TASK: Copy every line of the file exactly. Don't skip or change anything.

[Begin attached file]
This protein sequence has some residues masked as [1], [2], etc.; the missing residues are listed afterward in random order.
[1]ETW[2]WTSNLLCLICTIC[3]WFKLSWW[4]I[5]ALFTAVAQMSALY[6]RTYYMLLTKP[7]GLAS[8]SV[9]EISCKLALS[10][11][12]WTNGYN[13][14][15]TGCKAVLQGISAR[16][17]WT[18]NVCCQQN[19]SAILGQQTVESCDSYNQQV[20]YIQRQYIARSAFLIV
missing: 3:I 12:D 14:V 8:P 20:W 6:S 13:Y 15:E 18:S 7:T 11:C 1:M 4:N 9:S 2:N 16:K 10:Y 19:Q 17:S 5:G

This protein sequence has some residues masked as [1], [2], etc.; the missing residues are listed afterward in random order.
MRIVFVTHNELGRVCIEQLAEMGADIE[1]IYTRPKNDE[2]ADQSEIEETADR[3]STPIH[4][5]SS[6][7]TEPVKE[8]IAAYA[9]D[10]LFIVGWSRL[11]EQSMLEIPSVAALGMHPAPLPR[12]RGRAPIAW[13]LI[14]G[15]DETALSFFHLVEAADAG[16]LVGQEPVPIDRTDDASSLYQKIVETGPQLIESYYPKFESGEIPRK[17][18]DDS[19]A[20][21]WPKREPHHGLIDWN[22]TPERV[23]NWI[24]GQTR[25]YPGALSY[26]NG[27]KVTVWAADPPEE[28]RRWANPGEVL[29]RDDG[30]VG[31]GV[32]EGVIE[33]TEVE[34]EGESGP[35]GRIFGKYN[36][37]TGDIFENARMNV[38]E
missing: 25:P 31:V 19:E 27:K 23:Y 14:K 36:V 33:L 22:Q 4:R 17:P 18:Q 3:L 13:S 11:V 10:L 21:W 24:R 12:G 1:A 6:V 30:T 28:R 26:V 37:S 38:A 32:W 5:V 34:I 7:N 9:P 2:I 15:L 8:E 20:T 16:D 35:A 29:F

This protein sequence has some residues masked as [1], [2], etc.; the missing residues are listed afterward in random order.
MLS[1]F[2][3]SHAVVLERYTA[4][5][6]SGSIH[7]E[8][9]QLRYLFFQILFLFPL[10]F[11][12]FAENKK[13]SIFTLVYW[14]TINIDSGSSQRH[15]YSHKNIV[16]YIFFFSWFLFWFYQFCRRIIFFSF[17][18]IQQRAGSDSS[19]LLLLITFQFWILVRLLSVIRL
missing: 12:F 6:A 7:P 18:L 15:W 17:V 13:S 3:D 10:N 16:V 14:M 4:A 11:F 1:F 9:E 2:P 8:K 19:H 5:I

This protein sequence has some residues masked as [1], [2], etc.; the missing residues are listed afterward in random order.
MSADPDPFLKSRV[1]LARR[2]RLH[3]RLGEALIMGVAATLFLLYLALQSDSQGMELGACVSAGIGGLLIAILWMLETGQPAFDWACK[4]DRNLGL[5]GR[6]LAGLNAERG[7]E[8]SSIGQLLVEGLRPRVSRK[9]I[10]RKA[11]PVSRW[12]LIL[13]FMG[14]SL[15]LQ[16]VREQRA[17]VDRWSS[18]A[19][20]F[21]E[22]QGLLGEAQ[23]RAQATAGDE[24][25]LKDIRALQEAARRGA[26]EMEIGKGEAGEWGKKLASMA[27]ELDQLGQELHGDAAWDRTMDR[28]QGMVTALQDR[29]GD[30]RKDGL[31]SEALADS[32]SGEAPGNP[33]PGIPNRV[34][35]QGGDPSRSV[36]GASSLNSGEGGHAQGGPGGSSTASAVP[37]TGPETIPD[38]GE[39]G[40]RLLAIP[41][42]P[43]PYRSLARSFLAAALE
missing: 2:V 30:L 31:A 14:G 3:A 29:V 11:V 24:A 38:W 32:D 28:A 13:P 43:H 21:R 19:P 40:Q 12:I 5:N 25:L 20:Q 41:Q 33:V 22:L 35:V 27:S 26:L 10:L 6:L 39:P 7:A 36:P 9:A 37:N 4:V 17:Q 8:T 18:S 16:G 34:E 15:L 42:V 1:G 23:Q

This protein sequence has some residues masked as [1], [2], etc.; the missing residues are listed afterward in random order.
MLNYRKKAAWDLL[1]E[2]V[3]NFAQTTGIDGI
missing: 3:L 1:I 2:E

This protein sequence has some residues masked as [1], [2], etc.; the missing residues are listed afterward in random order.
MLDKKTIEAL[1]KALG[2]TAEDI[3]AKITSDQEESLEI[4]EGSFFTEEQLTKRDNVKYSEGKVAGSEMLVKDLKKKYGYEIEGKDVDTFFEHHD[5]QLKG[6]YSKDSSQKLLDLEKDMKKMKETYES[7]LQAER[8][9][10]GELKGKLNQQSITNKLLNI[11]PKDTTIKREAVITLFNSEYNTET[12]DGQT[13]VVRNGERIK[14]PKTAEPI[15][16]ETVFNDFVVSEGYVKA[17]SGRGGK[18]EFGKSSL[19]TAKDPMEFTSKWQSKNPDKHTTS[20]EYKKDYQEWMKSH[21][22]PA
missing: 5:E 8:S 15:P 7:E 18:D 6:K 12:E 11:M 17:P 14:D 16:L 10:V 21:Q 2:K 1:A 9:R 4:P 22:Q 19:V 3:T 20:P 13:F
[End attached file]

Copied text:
This protein sequence has some residues masked as [1], [2], etc.; the missing residues are listed afterward in random order.
[1]ETW[2]WTSNLLCLICTIC[3]WFKLSWW[4]I[5]ALFTAVAQMSALY[6]RTYYMLLTKP[7]GLAS[8]SV[9]EISCKLALS[10][11][12]WTNGYN[13][14][15]TGCKAVLQGISAR[16][17]WT[18]NVCCQQN[19]SAILGQQTVESCDSYNQQV[20]YIQRQYIARSAFLIV
missing: 3:I 12:D 14:V 8:P 20:W 6:S 13:Y 15:E 18:S 7:T 11:C 1:M 4:N 9:S 2:N 16:K 10:Y 19:Q 17:S 5:G

This protein sequence has some residues masked as [1], [2], etc.; the missing residues are listed afterward in random order.
MRIVFVTHNELGRVCIEQLAEMGADIE[1]IYTRPKNDE[2]ADQSEIEETADR[3]STPIH[4][5]SS[6][7]TEPVKE[8]IAAYA[9]D[10]LFIVGWSRL[11]EQSMLEIPSVAALGMHPAPLPR[12]RGRAPIAW[13]LI[14]G[15]DETALSFFHLVEAADAG[16]LVGQEPVPIDRTDDASSLYQKIVETGPQLIESYYPKFESGEIPRK[17][18]DDS[19]A[20][21]WPKREPHHGLIDWN[22]TPERV[23]NWI[24]GQTR[25]YPGALSY[26]NG[27]KVTVWAADPPEE[28]RRWANPGEVL[29]RDDG[30]VG[31]GV[32]EGVIE[33]TEVE[34]EGESGP[35]GRIFGKYN[36][37]TGDIFENARMNV[38]E
missing: 25:P 31:V 19:E 27:K 23:Y 14:K 36:V 33:L 22:Q 4:R 17:P 18:Q 3:L 13:S 11:V 10:L 21:W 24:R 12:G 1:A 6:V 30:T 28:R 26:V 37:S 38:A 32:W 5:V 34:I 7:N 9:P 2:I 15:L 8:E 20:T 16:D 35:A 29:F

This protein sequence has some residues masked as [1], [2], etc.; the missing residues are listed afterward in random order.
MLS[1]F[2][3]SHAVVLERYTA[4][5][6]SGSIH[7]E[8][9]QLRYLFFQILFLFPL[10]F[11][12]FAENKK[13]SIFTLVYW[14]TINIDSGSSQRH[15]YSHKNIV[16]YIFFFSWFLFWFYQFCRRIIFFSF[17][18]IQQRAGSDSS[19]LLLLITFQFWILVRLLSVIRL
missing: 12:F 6:A 7:P 18:L 15:W 17:V 13:S 3:D 10:N 16:V 14:M 4:A 11:F 1:F 9:E 2:P 8:K 19:H 5:I

This protein sequence has some residues masked as [1], [2], etc.; the missing residues are listed afterward in random order.
MSADPDPFLKSRV[1]LARR[2]RLH[3]RLGEALIMGVAATLFLLYLALQSDSQGMELGACVSAGIGGLLIAILWMLETGQPAFDWACK[4]DRNLGL[5]GR[6]LAGLNAERG[7]E[8]SSIGQLLVEGLRPRVSRK[9]I[10]RKA[11]PVSRW[12]LIL[13]FMG[14]SL[15]LQ[16]VREQRA[17]VDRWSS[18]A[19][20]F[21]E[22]QGLLGEAQ[23]RAQATAGDE[24][25]LKDIRALQEAARRGA[26]EMEIGKGEAGEWGKKLASMA[27]ELDQLGQELHGDAAWDRTMDR[28]QGMVTALQDR[29]GD[30]RKDGL[31]SEALADS[32]SGEAPGNP[33]PGIPNRV[34][35]QGGDPSRSV[36]GASSLNSGEGGHAQGGPGGSSTASAVP[37]TGPETIPD[38]GE[39]G[40]RLLAIP[41][42]P[43]PYRSLARSFLAAALE
missing: 2:V 30:L 31:A 14:G 3:A 29:V 11:V 24:A 38:W 32:D 28:A 13:P 43:H 21:R 19:P 40:Q 12:I 5:N 25:L 20:Q 41:Q 33:V 22:L 35:V 27:S 26:L 10:L 6:L 39:P 7:A 36:P 9:A 37:N 4:V 17:Q 8:T 18:S 16:G 34:E 15:L 42:V 1:G 23:Q

This protein sequence has some residues masked as [1], [2], etc.; the missing residues are listed afterward in random order.
MLNYRKKAAWDLL[1]E[2]V[3]NFAQTTGIDGI
missing: 3:L 1:I 2:E

This protein sequence has some residues masked as [1], [2], etc.; the missing residues are listed afterward in random order.
MLDKKTIEAL[1]KALG[2]TAEDI[3]AKITSDQEESLEI[4]EGSFFTEEQLTKRDNVKYSEGKVAGSEMLVKDLKKKYGYEIEGKDVDTFFEHHD[5]QLKG[6]YSKDSSQKLLDLEKDMKKMKETYES[7]LQAER[8][9][10]GELKGKLNQQSITNKLLNI[11]PKDTTIKREAVITLFNSEYNTET[12]DGQT[13]VVRNGERIK[14]PKTAEPI[15][16]ETVFNDFVVSEGYVKA[17]SGRGGK[18]EFGKSSL[19]TAKDPMEFTSKWQSKNPDKHTTS[20]EYKKDYQEWMKSH[21][22]PA
missing: 5:E 8:S 15:P 7:E 18:D 6:K 12:E 11:M 17:P 14:D 16:L 10:V 21:Q 2:K 1:A 9:R 4:P 22:Q 19:V 3:T 20:P 13:F